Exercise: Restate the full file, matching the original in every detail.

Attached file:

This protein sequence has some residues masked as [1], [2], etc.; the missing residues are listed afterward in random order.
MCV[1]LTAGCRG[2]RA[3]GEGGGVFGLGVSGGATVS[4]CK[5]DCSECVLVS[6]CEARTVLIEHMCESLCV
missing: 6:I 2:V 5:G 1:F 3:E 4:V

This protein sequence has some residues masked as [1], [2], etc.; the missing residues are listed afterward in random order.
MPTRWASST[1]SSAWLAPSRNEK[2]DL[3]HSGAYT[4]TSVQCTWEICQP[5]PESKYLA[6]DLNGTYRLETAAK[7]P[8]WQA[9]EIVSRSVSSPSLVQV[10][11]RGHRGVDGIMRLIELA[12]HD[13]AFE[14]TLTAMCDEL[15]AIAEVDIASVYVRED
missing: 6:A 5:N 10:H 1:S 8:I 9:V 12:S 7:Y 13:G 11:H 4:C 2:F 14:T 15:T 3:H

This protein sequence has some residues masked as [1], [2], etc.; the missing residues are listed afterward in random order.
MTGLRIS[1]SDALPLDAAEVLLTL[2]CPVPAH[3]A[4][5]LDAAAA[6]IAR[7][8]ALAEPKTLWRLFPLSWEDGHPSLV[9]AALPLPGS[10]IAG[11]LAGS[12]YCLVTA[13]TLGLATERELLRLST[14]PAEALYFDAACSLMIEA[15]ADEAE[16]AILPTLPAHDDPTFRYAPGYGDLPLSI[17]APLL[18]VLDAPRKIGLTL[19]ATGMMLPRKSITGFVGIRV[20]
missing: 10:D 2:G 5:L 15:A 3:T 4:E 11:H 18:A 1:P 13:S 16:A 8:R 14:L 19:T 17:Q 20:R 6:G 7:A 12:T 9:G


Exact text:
This protein sequence has some residues masked as [1], [2], etc.; the missing residues are listed afterward in random order.
MCV[1]LTAGCRG[2]RA[3]GEGGGVFGLGVSGGATVS[4]CK[5]DCSECVLVS[6]CEARTVLIEHMCESLCV
missing: 6:I 2:V 5:G 1:F 3:E 4:V

This protein sequence has some residues masked as [1], [2], etc.; the missing residues are listed afterward in random order.
MPTRWASST[1]SSAWLAPSRNEK[2]DL[3]HSGAYT[4]TSVQCTWEICQP[5]PESKYLA[6]DLNGTYRLETAAK[7]P[8]WQA[9]EIVSRSVSSPSLVQV[10][11]RGHRGVDGIMRLIELA[12]HD[13]AFE[14]TLTAMCDEL[15]AIAEVDIASVYVRED
missing: 6:A 5:N 10:H 1:S 8:I 9:V 12:S 7:Y 13:G 11:H 4:C 2:F 14:T 15:T 3:H

This protein sequence has some residues masked as [1], [2], etc.; the missing residues are listed afterward in random order.
MTGLRIS[1]SDALPLDAAEVLLTL[2]CPVPAH[3]A[4][5]LDAAAA[6]IAR[7][8]ALAEPKTLWRLFPLSWEDGHPSLV[9]AALPLPGS[10]IAG[11]LAGS[12]YCLVTA[13]TLGLATERELLRLST[14]PAEALYFDAACSLMIEA[15]ADEAE[16]AILPTLPAHDDPTFRYAPGYGDLPLSI[17]APLL[18]VLDAPRKIGLTL[19]ATGMMLPRKSITGFVGIRV[20]
missing: 10:D 2:G 5:L 15:A 3:T 4:E 11:H 18:A 1:P 13:S 16:A 8:R 14:L 19:T 17:Q 20:R 6:G 7:A 12:T 9:G